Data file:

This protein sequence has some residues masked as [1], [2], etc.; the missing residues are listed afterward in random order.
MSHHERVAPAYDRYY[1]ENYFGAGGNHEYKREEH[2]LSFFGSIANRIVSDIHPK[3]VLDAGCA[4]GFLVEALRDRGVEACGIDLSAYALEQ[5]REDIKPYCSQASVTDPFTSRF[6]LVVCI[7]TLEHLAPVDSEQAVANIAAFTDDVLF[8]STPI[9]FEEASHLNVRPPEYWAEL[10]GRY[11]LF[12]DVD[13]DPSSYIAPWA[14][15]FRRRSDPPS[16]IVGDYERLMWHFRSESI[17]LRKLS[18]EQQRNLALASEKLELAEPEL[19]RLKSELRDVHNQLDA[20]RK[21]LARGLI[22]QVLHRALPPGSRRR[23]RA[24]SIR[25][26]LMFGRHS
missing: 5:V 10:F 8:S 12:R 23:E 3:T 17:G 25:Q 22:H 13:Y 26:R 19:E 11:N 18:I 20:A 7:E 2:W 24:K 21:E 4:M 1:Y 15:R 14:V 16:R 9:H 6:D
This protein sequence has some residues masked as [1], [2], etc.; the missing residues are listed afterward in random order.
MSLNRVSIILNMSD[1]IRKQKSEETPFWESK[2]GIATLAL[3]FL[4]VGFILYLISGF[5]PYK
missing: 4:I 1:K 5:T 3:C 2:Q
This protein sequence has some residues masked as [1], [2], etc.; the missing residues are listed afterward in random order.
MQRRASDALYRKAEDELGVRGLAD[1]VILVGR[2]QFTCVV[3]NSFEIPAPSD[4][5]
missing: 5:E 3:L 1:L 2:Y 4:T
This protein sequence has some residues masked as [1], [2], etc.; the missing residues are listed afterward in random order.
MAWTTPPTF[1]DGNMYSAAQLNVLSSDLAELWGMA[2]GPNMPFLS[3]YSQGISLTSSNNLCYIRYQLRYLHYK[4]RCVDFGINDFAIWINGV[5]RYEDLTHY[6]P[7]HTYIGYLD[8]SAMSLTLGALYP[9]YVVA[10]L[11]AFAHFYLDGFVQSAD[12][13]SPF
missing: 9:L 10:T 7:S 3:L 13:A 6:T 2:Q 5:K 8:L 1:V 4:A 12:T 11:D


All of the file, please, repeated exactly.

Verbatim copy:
This protein sequence has some residues masked as [1], [2], etc.; the missing residues are listed afterward in random order.
MSHHERVAPAYDRYY[1]ENYFGAGGNHEYKREEH[2]LSFFGSIANRIVSDIHPK[3]VLDAGCA[4]GFLVEALRDRGVEACGIDLSAYALEQ[5]REDIKPYCSQASVTDPFTSRF[6]LVVCI[7]TLEHLAPVDSEQAVANIAAFTDDVLF[8]STPI[9]FEEASHLNVRPPEYWAEL[10]GRY[11]LF[12]DVD[13]DPSSYIAPWA[14][15]FRRRSDPPS[16]IVGDYERLMWHFRSESI[17]LRKLS[18]EQQRNLALASEKLELAEPEL[19]RLKSELRDVHNQLDA[20]RK[21]LARGLI[22]QVLHRALPPGSRRR[23]RA[24]SIR[25][26]LMFGRHS
missing: 5:V 10:F 8:S 12:R 23:E 3:T 17:G 25:Q 22:H 13:Y 26:R 19:E 11:N 18:I 20:A 7:E 2:W 24:K 21:E 4:M 1:Y 15:R 14:V 16:R 9:H 6:D
This protein sequence has some residues masked as [1], [2], etc.; the missing residues are listed afterward in random order.
MSLNRVSIILNMSD[1]IRKQKSEETPFWESK[2]GIATLAL[3]FL[4]VGFILYLISGF[5]PYK
missing: 4:I 1:K 5:T 3:C 2:Q
This protein sequence has some residues masked as [1], [2], etc.; the missing residues are listed afterward in random order.
MQRRASDALYRKAEDELGVRGLAD[1]VILVGR[2]QFTCVV[3]NSFEIPAPSD[4][5]
missing: 5:E 3:L 1:L 2:Y 4:T
This protein sequence has some residues masked as [1], [2], etc.; the missing residues are listed afterward in random order.
MAWTTPPTF[1]DGNMYSAAQLNVLSSDLAELWGMA[2]GPNMPFLS[3]YSQGISLTSSNNLCYIRYQLRYLHYK[4]RCVDFGINDFAIWINGV[5]RYEDLTHY[6]P[7]HTYIGYLD[8]SAMSLTLGALYP[9]YVVA[10]L[11]AFAHFYLDGFVQSAD[12][13]SPF
missing: 9:L 10:T 7:S 3:L 13:A 6:T 2:Q 5:K 8:L 1:V 4:A 12:T 11:D